Then raise the outfield walls, a bit. I already mentioned it, but there are notoriously "short porches", and notoriously long fields too (some of the really long areas of the field maybe should/could be shortened).

More balls off the wall I think would definitely make for a more interesting game, but not in a "the game looks really different" kind of way.
 

tims4wins

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I don't care about shorter games or more balls in play. I just want games with better pace. All it takes is cutting down time between pitches. Cutting 3 seconds on average per pitch would also have the side benefit of shortening games by almost 15 minutes. Think about that. Three measly seconds.
 

HriniakPosterChild

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I don't care about shorter games or more balls in play. I just want games with better pace. All it takes is cutting down time between pitches. Cutting 3 seconds on average per pitch would also have the side benefit of shortening games by almost 15 minutes. Think about that. Three measly seconds.
Or it would mean more pitches would miss their spots.

More “ball 4s” might happen on 3-2 counts instead of “strike 3s.” That doesn’t shorten the game. Or more balls in play could be the result of pitches leaking over the fat part of the plate instead of hitting the corners. Or more stolen bases could result because the pitcher isn’t keeping the baserunner close to the bag.

You can cut theee measly seconds on average per pitch, of course. I don’t know how you can assume the same outcome from every pitch once you’ve done so.
 

tims4wins

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Or batters would swing and miss more. Or something. Of course you can't assume all else will be equal. But a quicker pace is more fun to watch, period. Just watch a Mark Buerhle start vs. a David Price or Dice-K start.
 

Ford Frick's Asterisk

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Dice-K's career walk rate was more than double Buerhle's… maybe he should have spent less time thinking about hitting his spots and more time doing so.

*
 

canderson

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Has anyone seen anything written about shortening the game to 7 innings? Was talking with a friend and lunch and she mentioned it as she said many people leave after the 7th of any game and it'd help cut the game down by an hour or so making it more watchable.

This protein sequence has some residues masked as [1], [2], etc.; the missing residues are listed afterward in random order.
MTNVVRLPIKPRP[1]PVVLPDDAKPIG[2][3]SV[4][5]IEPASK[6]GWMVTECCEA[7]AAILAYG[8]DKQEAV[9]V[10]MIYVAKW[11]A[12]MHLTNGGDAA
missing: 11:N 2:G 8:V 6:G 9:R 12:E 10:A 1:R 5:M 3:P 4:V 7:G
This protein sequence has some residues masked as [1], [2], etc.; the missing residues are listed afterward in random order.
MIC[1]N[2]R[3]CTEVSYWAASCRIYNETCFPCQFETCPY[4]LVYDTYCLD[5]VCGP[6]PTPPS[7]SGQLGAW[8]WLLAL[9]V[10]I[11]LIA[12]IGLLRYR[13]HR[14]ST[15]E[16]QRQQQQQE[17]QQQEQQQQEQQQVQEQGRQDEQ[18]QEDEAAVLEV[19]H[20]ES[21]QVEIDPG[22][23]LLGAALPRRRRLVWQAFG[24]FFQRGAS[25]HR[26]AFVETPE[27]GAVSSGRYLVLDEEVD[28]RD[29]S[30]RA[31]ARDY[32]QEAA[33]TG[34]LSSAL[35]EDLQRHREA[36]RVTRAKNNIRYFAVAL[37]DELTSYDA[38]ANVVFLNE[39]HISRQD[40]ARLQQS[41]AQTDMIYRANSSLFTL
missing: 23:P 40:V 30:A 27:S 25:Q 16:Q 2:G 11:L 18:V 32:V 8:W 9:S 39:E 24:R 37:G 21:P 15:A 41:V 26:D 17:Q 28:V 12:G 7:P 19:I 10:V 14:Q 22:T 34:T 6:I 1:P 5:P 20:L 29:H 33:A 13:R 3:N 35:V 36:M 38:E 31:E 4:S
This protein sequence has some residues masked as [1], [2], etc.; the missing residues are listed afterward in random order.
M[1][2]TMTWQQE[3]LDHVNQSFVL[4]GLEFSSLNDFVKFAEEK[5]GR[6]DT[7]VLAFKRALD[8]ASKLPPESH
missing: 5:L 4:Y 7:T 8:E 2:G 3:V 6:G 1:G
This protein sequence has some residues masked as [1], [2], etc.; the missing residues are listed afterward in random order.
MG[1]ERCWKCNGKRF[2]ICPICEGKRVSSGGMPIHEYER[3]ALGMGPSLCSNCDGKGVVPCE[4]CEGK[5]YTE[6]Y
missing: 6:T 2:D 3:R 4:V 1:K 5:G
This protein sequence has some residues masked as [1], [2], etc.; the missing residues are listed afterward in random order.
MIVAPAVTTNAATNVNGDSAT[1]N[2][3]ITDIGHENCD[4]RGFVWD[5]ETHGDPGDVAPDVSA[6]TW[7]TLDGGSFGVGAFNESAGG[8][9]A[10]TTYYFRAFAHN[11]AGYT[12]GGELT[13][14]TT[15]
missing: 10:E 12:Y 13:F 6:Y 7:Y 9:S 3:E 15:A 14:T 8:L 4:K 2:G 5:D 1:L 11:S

It's crazytalk to me, but hey a thought's a thought.
 

Leskanic's_Thread

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I think there's too much investment in the history/tradition of games being nine innings ("three times three" and all that). Imagine how changing the length of games would change the casual discussion of comparing players across eras. Sure, that's already an issue, with pre-integration, 154 vs 162 game schedules, divisional round playoffs, etc...but people would be averse to it.

Beyond all that, I don't think it would slow the game down by an hour. While I haven't researched it, I would think the 8th and 9th innings of close games take longer because teams are angling to get the win. That will still happen in a shorter game, but just in the 6th and 7th innings.
 

theapportioner

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There's be huge downstream consequences.

Would drastically change roster construction. Cut down the number of relief pitchers and backup position players. Players union would hate that.

Less revenue from TV etc. would make owners try to push down contract numbers. One could argue that ticket prices should be lower also.